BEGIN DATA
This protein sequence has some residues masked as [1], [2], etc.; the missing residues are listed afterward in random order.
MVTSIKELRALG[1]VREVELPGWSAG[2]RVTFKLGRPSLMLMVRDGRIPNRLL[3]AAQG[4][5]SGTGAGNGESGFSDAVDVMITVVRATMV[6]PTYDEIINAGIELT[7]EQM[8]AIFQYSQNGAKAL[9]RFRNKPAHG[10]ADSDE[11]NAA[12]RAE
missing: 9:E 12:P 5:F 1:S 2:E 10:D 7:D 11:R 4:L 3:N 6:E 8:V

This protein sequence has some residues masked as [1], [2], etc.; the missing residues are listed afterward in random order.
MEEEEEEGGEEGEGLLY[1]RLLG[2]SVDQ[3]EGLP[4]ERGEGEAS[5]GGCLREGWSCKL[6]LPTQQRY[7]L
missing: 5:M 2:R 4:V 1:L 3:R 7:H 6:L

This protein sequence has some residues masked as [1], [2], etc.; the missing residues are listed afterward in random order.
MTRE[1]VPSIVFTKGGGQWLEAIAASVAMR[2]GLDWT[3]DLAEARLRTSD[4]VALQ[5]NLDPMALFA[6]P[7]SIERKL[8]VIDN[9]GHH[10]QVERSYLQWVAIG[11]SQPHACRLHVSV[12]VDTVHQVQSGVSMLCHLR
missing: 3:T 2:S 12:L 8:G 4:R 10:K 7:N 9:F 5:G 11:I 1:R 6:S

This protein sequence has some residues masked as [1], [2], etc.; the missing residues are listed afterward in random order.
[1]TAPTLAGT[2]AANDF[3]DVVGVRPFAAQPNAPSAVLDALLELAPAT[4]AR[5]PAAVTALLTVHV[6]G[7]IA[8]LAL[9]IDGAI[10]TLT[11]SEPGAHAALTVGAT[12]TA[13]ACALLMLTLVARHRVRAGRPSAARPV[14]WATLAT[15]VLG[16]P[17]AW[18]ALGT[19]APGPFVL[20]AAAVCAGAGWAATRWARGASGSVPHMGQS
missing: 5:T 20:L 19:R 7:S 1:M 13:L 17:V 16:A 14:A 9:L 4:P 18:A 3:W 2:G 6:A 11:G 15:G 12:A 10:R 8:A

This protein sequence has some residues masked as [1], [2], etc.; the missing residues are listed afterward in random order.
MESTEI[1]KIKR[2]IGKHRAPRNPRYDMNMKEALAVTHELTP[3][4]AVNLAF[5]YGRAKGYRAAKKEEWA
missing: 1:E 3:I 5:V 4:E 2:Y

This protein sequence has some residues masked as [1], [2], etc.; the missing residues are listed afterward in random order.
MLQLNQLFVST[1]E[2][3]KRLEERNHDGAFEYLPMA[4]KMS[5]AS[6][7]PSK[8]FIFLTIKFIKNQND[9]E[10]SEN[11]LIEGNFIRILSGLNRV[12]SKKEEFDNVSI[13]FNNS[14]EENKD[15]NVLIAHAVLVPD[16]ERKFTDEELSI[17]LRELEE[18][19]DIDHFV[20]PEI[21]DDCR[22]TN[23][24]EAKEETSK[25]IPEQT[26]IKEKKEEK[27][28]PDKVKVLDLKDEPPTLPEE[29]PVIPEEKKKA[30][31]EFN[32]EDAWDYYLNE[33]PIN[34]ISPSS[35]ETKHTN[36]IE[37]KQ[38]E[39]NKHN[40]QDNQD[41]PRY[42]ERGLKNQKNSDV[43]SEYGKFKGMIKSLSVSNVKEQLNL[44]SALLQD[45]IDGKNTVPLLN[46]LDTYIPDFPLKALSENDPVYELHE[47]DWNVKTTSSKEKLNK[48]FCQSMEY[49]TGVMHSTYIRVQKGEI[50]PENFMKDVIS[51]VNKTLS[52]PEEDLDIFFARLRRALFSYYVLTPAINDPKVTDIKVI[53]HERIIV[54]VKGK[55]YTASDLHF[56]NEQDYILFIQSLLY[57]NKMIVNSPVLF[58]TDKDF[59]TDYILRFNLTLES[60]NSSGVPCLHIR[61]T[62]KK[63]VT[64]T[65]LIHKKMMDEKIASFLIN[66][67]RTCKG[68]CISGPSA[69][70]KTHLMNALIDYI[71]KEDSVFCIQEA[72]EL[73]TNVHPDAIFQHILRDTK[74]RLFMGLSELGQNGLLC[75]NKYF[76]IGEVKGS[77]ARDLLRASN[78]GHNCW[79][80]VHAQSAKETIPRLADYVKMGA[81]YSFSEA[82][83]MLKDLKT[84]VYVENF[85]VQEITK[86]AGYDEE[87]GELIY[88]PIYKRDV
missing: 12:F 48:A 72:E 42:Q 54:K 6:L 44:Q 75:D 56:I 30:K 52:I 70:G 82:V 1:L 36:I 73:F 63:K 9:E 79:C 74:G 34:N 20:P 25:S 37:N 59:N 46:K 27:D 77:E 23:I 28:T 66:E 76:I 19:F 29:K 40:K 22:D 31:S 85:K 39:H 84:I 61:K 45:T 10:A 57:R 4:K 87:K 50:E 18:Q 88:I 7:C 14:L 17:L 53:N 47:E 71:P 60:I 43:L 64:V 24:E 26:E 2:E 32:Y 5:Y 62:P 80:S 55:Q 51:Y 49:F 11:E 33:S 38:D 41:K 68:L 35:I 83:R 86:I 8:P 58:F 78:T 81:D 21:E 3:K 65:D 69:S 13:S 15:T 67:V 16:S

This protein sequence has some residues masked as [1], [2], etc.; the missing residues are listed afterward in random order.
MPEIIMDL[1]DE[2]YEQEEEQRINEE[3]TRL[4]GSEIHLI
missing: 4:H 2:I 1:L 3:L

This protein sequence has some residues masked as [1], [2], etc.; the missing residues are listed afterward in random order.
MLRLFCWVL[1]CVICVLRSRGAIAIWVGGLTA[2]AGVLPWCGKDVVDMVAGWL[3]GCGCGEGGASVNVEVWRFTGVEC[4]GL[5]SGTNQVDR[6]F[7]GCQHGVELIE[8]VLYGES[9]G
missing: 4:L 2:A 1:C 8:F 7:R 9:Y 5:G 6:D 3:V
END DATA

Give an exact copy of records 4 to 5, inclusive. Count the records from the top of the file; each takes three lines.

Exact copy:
This protein sequence has some residues masked as [1], [2], etc.; the missing residues are listed afterward in random order.
[1]TAPTLAGT[2]AANDF[3]DVVGVRPFAAQPNAPSAVLDALLELAPAT[4]AR[5]PAAVTALLTVHV[6]G[7]IA[8]LAL[9]IDGAI[10]TLT[11]SEPGAHAALTVGAT[12]TA[13]ACALLMLTLVARHRVRAGRPSAARPV[14]WATLAT[15]VLG[16]P[17]AW[18]ALGT[19]APGPFVL[20]AAAVCAGAGWAATRWARGASGSVPHMGQS
missing: 5:T 20:L 19:R 7:S 1:M 13:L 17:V 16:A 14:A 9:L 4:P 18:A 3:W 2:G 6:A 11:G 15:G 12:A 10:R 8:A

This protein sequence has some residues masked as [1], [2], etc.; the missing residues are listed afterward in random order.
MESTEI[1]KIKR[2]IGKHRAPRNPRYDMNMKEALAVTHELTP[3][4]AVNLAF[5]YGRAKGYRAAKKEEWA
missing: 1:E 3:I 5:V 4:E 2:Y